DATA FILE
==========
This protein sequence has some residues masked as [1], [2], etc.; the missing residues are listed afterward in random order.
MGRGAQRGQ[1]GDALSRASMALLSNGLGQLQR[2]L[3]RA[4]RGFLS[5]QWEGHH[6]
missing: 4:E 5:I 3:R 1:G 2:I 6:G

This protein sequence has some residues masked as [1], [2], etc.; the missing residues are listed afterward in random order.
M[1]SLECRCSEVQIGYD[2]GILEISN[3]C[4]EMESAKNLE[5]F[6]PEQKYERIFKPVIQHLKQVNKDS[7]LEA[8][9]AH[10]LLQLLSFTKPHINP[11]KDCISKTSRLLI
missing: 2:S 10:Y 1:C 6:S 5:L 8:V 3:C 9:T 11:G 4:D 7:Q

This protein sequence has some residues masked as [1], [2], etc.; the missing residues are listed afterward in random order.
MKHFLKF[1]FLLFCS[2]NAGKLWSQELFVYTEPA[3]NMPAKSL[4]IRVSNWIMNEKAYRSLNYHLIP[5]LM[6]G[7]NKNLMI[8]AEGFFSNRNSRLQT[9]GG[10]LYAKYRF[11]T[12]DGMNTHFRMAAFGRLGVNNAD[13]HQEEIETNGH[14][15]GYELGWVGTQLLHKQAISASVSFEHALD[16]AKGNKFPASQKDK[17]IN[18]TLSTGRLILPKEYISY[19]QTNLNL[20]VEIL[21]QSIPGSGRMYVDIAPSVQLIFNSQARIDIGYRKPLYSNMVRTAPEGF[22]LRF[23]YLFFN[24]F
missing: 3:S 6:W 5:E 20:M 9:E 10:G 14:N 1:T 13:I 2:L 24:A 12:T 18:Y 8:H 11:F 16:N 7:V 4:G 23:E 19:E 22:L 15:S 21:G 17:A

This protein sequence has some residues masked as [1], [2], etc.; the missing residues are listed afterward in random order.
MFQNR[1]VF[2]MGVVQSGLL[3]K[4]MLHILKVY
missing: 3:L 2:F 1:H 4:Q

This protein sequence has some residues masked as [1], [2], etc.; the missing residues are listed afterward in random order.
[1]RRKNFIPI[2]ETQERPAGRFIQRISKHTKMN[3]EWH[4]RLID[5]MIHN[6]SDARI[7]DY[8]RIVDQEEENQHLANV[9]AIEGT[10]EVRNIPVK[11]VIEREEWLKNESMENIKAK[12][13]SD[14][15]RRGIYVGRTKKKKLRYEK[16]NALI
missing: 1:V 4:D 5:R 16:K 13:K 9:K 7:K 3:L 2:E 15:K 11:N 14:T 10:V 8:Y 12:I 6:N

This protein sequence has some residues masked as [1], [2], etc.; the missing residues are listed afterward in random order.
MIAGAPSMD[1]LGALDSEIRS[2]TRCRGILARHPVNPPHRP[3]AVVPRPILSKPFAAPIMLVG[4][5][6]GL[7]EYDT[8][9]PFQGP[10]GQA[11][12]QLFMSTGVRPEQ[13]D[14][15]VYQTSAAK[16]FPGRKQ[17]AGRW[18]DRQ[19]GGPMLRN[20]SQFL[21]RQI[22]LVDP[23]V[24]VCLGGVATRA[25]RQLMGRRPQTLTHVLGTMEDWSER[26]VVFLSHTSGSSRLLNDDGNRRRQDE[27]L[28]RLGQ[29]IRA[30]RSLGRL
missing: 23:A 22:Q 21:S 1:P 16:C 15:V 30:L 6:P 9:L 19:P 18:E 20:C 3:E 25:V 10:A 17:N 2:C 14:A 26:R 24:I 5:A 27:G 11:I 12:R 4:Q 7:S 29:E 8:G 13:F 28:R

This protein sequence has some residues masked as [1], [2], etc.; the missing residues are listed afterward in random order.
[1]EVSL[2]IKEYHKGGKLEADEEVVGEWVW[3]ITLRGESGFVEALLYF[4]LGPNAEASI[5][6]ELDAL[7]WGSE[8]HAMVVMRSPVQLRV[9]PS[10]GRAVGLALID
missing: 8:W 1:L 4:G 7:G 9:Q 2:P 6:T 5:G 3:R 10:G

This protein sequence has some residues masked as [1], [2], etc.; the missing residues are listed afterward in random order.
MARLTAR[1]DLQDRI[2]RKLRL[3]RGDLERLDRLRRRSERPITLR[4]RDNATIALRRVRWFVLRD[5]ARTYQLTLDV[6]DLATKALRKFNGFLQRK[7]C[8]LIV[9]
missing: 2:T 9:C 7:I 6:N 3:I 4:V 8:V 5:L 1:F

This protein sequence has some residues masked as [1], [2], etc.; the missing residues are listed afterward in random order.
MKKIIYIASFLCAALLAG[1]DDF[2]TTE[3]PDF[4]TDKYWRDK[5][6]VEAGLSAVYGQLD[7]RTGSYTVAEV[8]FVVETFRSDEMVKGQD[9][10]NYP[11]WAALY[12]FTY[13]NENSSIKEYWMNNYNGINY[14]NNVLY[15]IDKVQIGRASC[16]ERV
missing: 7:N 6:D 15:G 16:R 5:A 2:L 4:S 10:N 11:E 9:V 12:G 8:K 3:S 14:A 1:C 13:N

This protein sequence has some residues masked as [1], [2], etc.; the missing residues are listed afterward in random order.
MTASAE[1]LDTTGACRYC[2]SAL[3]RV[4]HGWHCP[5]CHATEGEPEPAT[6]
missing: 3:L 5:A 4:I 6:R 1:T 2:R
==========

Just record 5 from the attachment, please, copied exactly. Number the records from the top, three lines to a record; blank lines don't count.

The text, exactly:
This protein sequence has some residues masked as [1], [2], etc.; the missing residues are listed afterward in random order.
[1]RRKNFIPI[2]ETQERPAGRFIQRISKHTKMN[3]EWH[4]RLID[5]MIHN[6]SDARI[7]DY[8]RIVDQEEENQHLANV[9]AIEGT[10]EVRNIPVK[11]VIEREEWLKNESMENIKAK[12][13]SD[14][15]RRGIYVGRTKKKKLRYEK[16]NALI
missing: 1:V 4:D 5:R 16:K 13:K 9:K 7:K 3:L 2:E 15:K 11:N 14:T 10:V 8:Y 12:I 6:N